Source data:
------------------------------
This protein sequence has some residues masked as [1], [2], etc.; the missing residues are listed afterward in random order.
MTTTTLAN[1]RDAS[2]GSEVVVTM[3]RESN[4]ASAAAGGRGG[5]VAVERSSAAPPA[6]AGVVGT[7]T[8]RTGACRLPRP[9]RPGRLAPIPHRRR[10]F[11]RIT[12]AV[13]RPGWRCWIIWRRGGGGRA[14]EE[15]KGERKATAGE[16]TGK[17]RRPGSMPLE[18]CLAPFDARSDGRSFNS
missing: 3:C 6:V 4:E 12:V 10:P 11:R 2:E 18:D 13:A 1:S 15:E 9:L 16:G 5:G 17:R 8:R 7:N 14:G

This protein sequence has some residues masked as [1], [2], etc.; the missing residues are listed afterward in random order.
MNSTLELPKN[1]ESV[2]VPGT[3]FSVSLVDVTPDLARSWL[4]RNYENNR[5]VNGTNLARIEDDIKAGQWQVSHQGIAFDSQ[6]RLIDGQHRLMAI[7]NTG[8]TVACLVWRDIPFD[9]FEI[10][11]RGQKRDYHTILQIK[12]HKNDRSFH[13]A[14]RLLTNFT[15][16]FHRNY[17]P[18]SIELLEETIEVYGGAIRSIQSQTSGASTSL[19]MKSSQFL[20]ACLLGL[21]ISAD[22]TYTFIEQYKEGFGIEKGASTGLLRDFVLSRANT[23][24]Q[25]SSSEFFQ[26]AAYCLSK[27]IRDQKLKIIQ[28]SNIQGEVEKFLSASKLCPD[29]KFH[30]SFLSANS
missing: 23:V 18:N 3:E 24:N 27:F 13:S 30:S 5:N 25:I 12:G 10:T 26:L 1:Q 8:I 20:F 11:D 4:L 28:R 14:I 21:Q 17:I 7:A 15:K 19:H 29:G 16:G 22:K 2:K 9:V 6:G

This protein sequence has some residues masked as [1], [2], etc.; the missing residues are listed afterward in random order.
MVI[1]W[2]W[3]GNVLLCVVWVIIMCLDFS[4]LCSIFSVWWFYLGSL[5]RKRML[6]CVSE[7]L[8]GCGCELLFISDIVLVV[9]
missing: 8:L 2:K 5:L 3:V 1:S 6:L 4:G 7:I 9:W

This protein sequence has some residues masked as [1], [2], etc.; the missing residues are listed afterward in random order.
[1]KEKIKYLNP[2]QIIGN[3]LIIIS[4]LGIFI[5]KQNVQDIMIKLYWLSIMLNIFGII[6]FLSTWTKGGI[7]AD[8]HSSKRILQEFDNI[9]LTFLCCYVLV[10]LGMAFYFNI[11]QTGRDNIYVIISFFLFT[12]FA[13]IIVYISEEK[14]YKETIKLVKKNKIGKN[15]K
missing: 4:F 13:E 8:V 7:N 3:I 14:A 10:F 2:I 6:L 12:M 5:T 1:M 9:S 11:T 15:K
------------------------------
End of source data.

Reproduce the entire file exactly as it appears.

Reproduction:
This protein sequence has some residues masked as [1], [2], etc.; the missing residues are listed afterward in random order.
MTTTTLAN[1]RDAS[2]GSEVVVTM[3]RESN[4]ASAAAGGRGG[5]VAVERSSAAPPA[6]AGVVGT[7]T[8]RTGACRLPRP[9]RPGRLAPIPHRRR[10]F[11]RIT[12]AV[13]RPGWRCWIIWRRGGGGRA[14]EE[15]KGERKATAGE[16]TGK[17]RRPGSMPLE[18]CLAPFDARSDGRSFNS
missing: 3:C 6:V 4:E 12:V 10:P 11:R 2:E 18:D 13:A 1:S 15:E 9:L 16:G 5:G 17:R 8:R 7:N 14:G

This protein sequence has some residues masked as [1], [2], etc.; the missing residues are listed afterward in random order.
MNSTLELPKN[1]ESV[2]VPGT[3]FSVSLVDVTPDLARSWL[4]RNYENNR[5]VNGTNLARIEDDIKAGQWQVSHQGIAFDSQ[6]RLIDGQHRLMAI[7]NTG[8]TVACLVWRDIPFD[9]FEI[10][11]RGQKRDYHTILQIK[12]HKNDRSFH[13]A[14]RLLTNFT[15][16]FHRNY[17]P[18]SIELLEETIEVYGGAIRSIQSQTSGASTSL[19]MKSSQFL[20]ACLLGL[21]ISAD[22]TYTFIEQYKEGFGIEKGASTGLLRDFVLSRANT[23][24]Q[25]SSSEFFQ[26]AAYCLSK[27]IRDQKLKIIQ[28]SNIQGEVEKFLSASKLCPD[29]KFH[30]SFLSANS
missing: 23:V 18:N 3:E 24:N 27:F 13:S 30:S 5:N 25:I 12:G 10:T 26:L 1:Q 8:I 20:F 11:D 4:L 28:R 14:I 21:Q 17:I 7:A 15:K 19:H 29:G 16:G 22:K 2:K 9:V 6:G

This protein sequence has some residues masked as [1], [2], etc.; the missing residues are listed afterward in random order.
MVI[1]W[2]W[3]GNVLLCVVWVIIMCLDFS[4]LCSIFSVWWFYLGSL[5]RKRML[6]CVSE[7]L[8]GCGCELLFISDIVLVV[9]
missing: 8:L 2:K 5:L 3:V 1:S 6:L 4:G 7:I 9:W

This protein sequence has some residues masked as [1], [2], etc.; the missing residues are listed afterward in random order.
[1]KEKIKYLNP[2]QIIGN[3]LIIIS[4]LGIFI[5]KQNVQDIMIKLYWLSIMLNIFGII[6]FLSTWTKGGI[7]AD[8]HSSKRILQEFDNI[9]LTFLCCYVLV[10]LGMAFYFNI[11]QTGRDNIYVIISFFLFT[12]FA[13]IIVYISEEK[14]YKETIKLVKKNKIGKN[15]K
missing: 4:F 13:E 8:V 7:N 3:I 14:A 10:F 2:I 6:L 12:M 5:T 1:M 9:S 11:T 15:K